The man who predicted the Great Recession says we’re not ready to handle the next downturn
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Who would you want to sit next to on plane if you wanted to know where the economy is going? Fed chair Janet Yellen is a good answer. So is Ray Dalio, a legendarily successful investor. Dalio is founder and CEO of Bridgewater Associates, the largest hedge fund manager in the world. Dalio bases his investment decisions less on abstract financial data, and more on his reading of the macro economy. He’s very focused on how central bank interest rates are running close to zero these days. Dalio joined Marketplace Morning Report host David Brancaccio to talk about the future of the economy when central banks run out of firepower.
Dalio: Europe is there, in Japan it’s there, and the U.S. is very close.
Brancaccio: But maybe we, in the U.S., don’t need it anymore. Maybe the vitality of the economy will drive us forward and we don’t need the help from those folks in Washington at the central bank?
Dalio: We hope we don’t, but we live in this world that we’re affected by, and also, we’re pretty sure that one day we are going to need it. There’s always downturns. There’s upturns and there’s downturns — that’s the business cycle, the short-term debt cycle. We see that all the time.
Brancaccio: But you also see superimposed over the shorter-term gyrations, these cycles, a big set of long ones?
Dalio: Yeah, people don’t know much about the long-term debt cycle because they only come around once in one’s lifetime, but they’ve existed throughout history. You can go back to the Old Testament and they talk about the year of Jubilee, the relief of that debt. The short-term debt cycles add up to a long-term debt cycle because we prefer stimulation over restraint, and so debts rise relative to incomes for a long time. And because we want to perpetuate that, central banks do, they lower interest rates until they hit zero. And when they hit zero, and there’s high debt relative to GDP, they are in a bind. And last time that happened was 1930. In other words, we had the stock market crash, then they lowered interest rates, and so on.
Brancaccio: And what happened in 2007-2008 wasn’t the resolution of a long-term debt cycle, you’re saying that we’re still working on the current one.
Dalio: Just like what happened in 1930 to 1932, it’s not the resolution of the long-term debt cycle. It continued on because still the debts are high in relation to the income, and still you’re close to a zero interest rate. So what the Federal Reserve is doing by putting more money into the economy is it’s having that money allow more spending without raising debts — so that’s been a good thing. But when we start to imagine the next downturn, which I don’t think it’s going to happen this year or next year – I’m not sure when it’s going to happen.
Brancaccio: Which is fabulous news on its own, that a recession is not around the corner according to Ray Dalio. But at some point –
Dalio: It will come and it won’t be easily dealt with. In the meantime, because we don’t know exactly when it’s going to come. There’s an asymmetric risk for the Federal Reserve because the downside is more difficult to deal with than the upside. We know that they can tighten monetary policy, slow the economy and reduce inflation. We know they have the power —
Brancaccio: But what are they going to do if it goes down, especially if the quantitative easing strategy is getting long in the tooth and is less effective?
Dalio: If they raise interest rates too quickly, you will see that affected in stock and bond prices. Then that not only affects psychology, it affects wealth and it adversely affects spending. And so it’s a delicate thing there, so they’ll have to tread lightly.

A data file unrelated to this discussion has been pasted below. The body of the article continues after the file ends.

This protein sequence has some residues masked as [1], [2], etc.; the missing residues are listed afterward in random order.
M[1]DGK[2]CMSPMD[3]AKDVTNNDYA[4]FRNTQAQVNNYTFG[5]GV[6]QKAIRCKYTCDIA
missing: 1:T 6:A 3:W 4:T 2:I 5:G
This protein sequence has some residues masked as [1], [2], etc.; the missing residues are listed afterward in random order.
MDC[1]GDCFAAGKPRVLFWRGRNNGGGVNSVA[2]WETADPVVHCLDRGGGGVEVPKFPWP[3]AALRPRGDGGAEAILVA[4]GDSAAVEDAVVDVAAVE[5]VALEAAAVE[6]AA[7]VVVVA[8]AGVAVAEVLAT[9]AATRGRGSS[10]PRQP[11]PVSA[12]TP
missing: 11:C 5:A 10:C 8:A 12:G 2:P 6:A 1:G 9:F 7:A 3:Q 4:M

Brancaccio: Tread lightly. So if there’s a closed-circuit message from your microphone to the ear of Janet Yellen, the chair of the Federal Reserve, at this moment, what’s the practical takeaway right now?
Dalio: First, go study the long-term debt cycle — make sure you understand the economics of that. And then realize that the risks are more on the downside than the upside. So it pays to see the whites of the eyes of inflation before you shoot at it.
Brancaccio: Be careful on these further interest rate increases. If you have to, you have to, but be careful.
Dalio: That’s right.
Brancaccio: Now, you have been a fan of what has affectionately been referred to by economists as “helicopter money” — central banks pouring money over the economy as if dumping it from a helicopter. Tell me more about that.
Dalio: Well, let me be clear regarding me being a fan of it. What I’m saying is that the existing way of running monetary policy, of having the central bank buy bonds from investors and putting cash in the hands of investors, has the effect of keeping it in the hands of investors and buying other financial assets that are not going as easily to the spenders — that the system doesn’t get the money as effectively to the spenders because it’s putting it in the hands of investors and they keep it in investments.
Brancaccio: Yeah, we see all these companies using these low interest rates to do stock buybacks, which is awesome if you’re that company and a shareholder in that company, but my friends on Main Street don’t see that.
Dalio: Right, and because that process becomes less efficient, the objective is going to have to become increasingly how to put money in the hands of spenders. Now, normally, that could be done in a couple of ways. If there is a coordination of fiscal and monetary policy so the government is the spender of money or the government reduces your taxes leaving you with more money, and the central bank then buys the debt of the government, so it provides the cash to do that, that’s one way of achieving that goal. Quite often at politically fractious times like now, it’s not easy for that coordination to exist. And so central banks also, in varying degrees, have ways of getting the money into the hands of people directly. So “helicopter money” is the more extreme version of that. But it means literally, like is done in Finland, you can receive a check in the mail that actually is for a certain amount of money, and you can use it to spend that money. Or it might even be targeted for a particular group. For example, people in poor areas could use it for school books or medical or in the war it was given to veterans – money was sent to veterans to spend. So you can send money directly to spenders. And you know, the wealthy or investors are less likely to spend money because they didn’t need the money to spend, but there are parts of the economy that really could use the money. But there are technical legal questions in terms of exactly how that’s done.